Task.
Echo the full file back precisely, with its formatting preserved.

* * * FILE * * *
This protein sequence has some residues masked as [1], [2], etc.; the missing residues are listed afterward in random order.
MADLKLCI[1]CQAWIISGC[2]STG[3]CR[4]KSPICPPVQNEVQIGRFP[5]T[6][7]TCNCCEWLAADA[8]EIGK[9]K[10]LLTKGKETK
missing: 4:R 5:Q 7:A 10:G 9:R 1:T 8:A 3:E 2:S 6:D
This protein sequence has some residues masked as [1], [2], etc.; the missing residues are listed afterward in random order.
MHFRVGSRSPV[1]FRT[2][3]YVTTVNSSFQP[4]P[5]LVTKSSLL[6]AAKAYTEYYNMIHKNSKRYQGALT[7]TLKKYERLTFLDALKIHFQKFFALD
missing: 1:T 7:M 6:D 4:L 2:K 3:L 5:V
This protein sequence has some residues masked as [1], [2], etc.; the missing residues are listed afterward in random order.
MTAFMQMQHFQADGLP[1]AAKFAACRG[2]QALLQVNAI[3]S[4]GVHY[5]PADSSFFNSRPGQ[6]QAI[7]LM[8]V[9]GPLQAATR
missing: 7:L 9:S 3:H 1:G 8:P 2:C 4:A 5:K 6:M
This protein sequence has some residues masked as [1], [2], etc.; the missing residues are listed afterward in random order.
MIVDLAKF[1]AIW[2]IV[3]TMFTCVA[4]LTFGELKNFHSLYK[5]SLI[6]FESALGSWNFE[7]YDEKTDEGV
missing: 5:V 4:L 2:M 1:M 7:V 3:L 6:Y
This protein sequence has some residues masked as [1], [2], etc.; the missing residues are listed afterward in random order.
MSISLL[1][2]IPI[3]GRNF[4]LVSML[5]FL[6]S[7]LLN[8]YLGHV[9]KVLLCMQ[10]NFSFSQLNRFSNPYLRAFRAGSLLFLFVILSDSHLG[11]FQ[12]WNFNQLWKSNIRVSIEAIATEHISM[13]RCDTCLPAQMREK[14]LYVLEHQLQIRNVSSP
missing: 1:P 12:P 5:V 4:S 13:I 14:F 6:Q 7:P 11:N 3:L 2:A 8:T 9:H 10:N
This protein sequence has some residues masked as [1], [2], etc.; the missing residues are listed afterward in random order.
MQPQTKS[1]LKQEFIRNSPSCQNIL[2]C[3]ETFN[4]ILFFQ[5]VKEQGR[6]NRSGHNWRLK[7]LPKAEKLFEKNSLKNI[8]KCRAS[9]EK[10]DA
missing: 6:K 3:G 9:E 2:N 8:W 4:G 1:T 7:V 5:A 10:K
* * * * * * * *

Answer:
This protein sequence has some residues masked as [1], [2], etc.; the missing residues are listed afterward in random order.
MADLKLCI[1]CQAWIISGC[2]STG[3]CR[4]KSPICPPVQNEVQIGRFP[5]T[6][7]TCNCCEWLAADA[8]EIGK[9]K[10]LLTKGKETK
missing: 4:R 5:Q 7:A 10:G 9:R 1:T 8:A 3:E 2:S 6:D
This protein sequence has some residues masked as [1], [2], etc.; the missing residues are listed afterward in random order.
MHFRVGSRSPV[1]FRT[2][3]YVTTVNSSFQP[4]P[5]LVTKSSLL[6]AAKAYTEYYNMIHKNSKRYQGALT[7]TLKKYERLTFLDALKIHFQKFFALD
missing: 1:T 7:M 6:D 4:L 2:K 3:L 5:V
This protein sequence has some residues masked as [1], [2], etc.; the missing residues are listed afterward in random order.
MTAFMQMQHFQADGLP[1]AAKFAACRG[2]QALLQVNAI[3]S[4]GVHY[5]PADSSFFNSRPGQ[6]QAI[7]LM[8]V[9]GPLQAATR
missing: 7:L 9:S 3:H 1:G 8:P 2:C 4:A 5:K 6:M
This protein sequence has some residues masked as [1], [2], etc.; the missing residues are listed afterward in random order.
MIVDLAKF[1]AIW[2]IV[3]TMFTCVA[4]LTFGELKNFHSLYK[5]SLI[6]FESALGSWNFE[7]YDEKTDEGV
missing: 5:V 4:L 2:M 1:M 7:V 3:L 6:Y
This protein sequence has some residues masked as [1], [2], etc.; the missing residues are listed afterward in random order.
MSISLL[1][2]IPI[3]GRNF[4]LVSML[5]FL[6]S[7]LLN[8]YLGHV[9]KVLLCMQ[10]NFSFSQLNRFSNPYLRAFRAGSLLFLFVILSDSHLG[11]FQ[12]WNFNQLWKSNIRVSIEAIATEHISM[13]RCDTCLPAQMREK[14]LYVLEHQLQIRNVSSP
missing: 1:P 12:P 5:V 4:S 13:I 14:F 6:Q 7:P 11:N 3:L 2:A 8:T 9:H 10:N
This protein sequence has some residues masked as [1], [2], etc.; the missing residues are listed afterward in random order.
MQPQTKS[1]LKQEFIRNSPSCQNIL[2]C[3]ETFN[4]ILFFQ[5]VKEQGR[6]NRSGHNWRLK[7]LPKAEKLFEKNSLKNI[8]KCRAS[9]EK[10]DA
missing: 6:K 3:G 9:E 2:N 8:W 4:G 1:T 7:V 5:A 10:K